When Modern Thor returns to Gorr’s enslavement camp, the battle to stop the bomb begins. At the climax, the hero is severely tested once more on the threshold of home. He or she goes through a great sacrifice or a literal moment of death and rebirth. By the hero’s action, the polarities that were in conflict at the beginning are finally resolved. This event is known as the resurrection. (Campbell). In the final comic of the God Bomb series, Modern Thor faces Gorr in a hand to hand combat. As the bomb is about to detonate, all the living gods including Odin pray to Thor to stop the bomb. (Aaron). While Thor is in combat, the bomb detonates and the gods start dying. At the last minute, a second Modern Thor appears from the near future (see fig. 6). This new modern Thor physically sacrifices himself by absorbing the bomb’s blast and unleashing it upon Gorr. As Gorr dies, his son reveals that it was not the gods that betrayed Gorr but rather himself. Gorr tries to kill Modern Thor, but is decapitated by Young Thor (Aaron). Thor overcomes this final last minute danger by saving the universe from destruction, and completes his journey. Even though Marvel makes Thor follow the archetypal journey perfectly, the comics company claims that they purposefully do not create archetypal characters for monetary gain to avoid literary controversy and misconstrued interpretation. One example of how Marvel avoids archetypes is through the super-villain, Loki. Traditionally, Thor’s brother Loki in Norse mythology is considered a trickster archetype.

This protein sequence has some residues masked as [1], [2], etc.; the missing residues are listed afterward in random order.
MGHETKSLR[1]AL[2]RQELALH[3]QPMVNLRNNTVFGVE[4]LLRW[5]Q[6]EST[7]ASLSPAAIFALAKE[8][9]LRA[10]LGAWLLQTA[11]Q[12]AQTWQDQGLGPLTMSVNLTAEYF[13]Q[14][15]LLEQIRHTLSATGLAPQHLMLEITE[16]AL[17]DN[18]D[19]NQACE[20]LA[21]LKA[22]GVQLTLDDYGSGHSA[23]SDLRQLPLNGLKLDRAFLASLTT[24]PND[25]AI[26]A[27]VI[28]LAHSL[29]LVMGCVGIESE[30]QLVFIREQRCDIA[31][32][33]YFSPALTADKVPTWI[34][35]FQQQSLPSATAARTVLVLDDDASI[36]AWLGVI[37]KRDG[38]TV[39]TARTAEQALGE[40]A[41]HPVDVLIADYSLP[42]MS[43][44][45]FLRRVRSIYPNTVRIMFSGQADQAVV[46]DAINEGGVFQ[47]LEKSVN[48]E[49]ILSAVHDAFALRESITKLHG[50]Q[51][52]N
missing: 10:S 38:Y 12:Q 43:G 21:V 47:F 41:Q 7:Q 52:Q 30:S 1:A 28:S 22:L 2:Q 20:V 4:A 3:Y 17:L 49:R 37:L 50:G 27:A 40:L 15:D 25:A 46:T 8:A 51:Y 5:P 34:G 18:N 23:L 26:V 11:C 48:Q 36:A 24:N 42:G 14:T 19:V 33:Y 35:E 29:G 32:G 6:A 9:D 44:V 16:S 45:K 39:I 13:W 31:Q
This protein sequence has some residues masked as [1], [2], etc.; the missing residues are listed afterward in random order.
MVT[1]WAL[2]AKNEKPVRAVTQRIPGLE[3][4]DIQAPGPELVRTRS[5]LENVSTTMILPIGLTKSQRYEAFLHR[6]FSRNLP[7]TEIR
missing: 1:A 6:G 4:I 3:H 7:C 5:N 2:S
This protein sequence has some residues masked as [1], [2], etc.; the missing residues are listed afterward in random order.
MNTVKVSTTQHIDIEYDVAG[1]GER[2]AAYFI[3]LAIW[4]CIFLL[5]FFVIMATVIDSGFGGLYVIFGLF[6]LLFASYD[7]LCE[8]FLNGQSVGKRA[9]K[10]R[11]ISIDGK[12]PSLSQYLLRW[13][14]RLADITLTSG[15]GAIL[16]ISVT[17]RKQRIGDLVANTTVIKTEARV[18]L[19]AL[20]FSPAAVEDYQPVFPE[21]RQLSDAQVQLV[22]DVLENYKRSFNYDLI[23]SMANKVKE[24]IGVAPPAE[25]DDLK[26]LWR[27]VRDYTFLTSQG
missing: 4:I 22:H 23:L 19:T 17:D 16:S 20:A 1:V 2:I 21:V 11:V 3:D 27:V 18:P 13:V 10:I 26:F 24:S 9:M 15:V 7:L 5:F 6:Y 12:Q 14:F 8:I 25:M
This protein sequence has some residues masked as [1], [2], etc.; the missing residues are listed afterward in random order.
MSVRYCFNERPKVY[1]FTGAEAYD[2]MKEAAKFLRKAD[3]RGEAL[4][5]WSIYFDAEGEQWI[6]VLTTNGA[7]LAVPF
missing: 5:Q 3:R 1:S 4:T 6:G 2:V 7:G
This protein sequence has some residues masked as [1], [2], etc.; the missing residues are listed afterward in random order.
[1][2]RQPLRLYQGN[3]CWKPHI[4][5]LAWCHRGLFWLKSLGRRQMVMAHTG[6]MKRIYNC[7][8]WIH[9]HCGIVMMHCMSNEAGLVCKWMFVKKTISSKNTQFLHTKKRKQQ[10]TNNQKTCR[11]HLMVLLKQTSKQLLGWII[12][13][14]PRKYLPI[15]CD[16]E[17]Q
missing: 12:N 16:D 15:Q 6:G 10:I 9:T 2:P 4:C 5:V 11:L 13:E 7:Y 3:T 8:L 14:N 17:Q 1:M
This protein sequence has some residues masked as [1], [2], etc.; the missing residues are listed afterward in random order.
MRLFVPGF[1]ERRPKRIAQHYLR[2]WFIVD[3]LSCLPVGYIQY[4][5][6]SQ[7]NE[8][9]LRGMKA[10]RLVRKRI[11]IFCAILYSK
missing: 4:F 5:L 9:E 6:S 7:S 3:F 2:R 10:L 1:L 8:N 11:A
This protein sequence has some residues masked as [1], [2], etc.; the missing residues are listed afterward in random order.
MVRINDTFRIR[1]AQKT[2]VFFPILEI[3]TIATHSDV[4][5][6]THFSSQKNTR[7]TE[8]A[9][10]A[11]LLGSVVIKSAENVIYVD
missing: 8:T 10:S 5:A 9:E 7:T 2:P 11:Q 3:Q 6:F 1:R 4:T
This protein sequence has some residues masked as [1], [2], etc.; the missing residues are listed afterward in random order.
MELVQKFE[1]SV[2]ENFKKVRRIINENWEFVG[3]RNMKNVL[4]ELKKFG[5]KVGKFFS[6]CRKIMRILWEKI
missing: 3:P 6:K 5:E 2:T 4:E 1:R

However, Loki’s Marvel counterpart is not because of his prominent antagonist role and he sometimes aids Thor to defeat a greater evil. (Gazillion). Even though there are Marvel characters that can be mistaken as archetypal, we as readers mistake characters as archetypal because Marvel can manipulate storylines and other narrative schematics to make the characters appear archetypal. Either unintentionally or intentionally, Marvel manipulated Thor’s storyline to be archetypal in order to popularize his character and drive his character’s comic sales. Thor proves himself worthy as an archetypal hero through his characteristics and journey, but Marvel intentionally allows Thor to do so. The reason why is because the comics company wants to make more money off of his character. Archetypal storytelling has been emulated in popular culture for financial gains. Currently, the best example of this type of phenomenon is the Harry Potter book series. The main protagonist of the book series, Harry Potter, is a young wizard who studies at a magical school of witchcraft and wizardry (Sörensen). In a journal article discussing archetypal characters, themes and symbols in Harry Potter, the main protagonist Harry Potter (see figure 7) fits Campbell’s definition of an archetypal hero perfectly (Sörensen).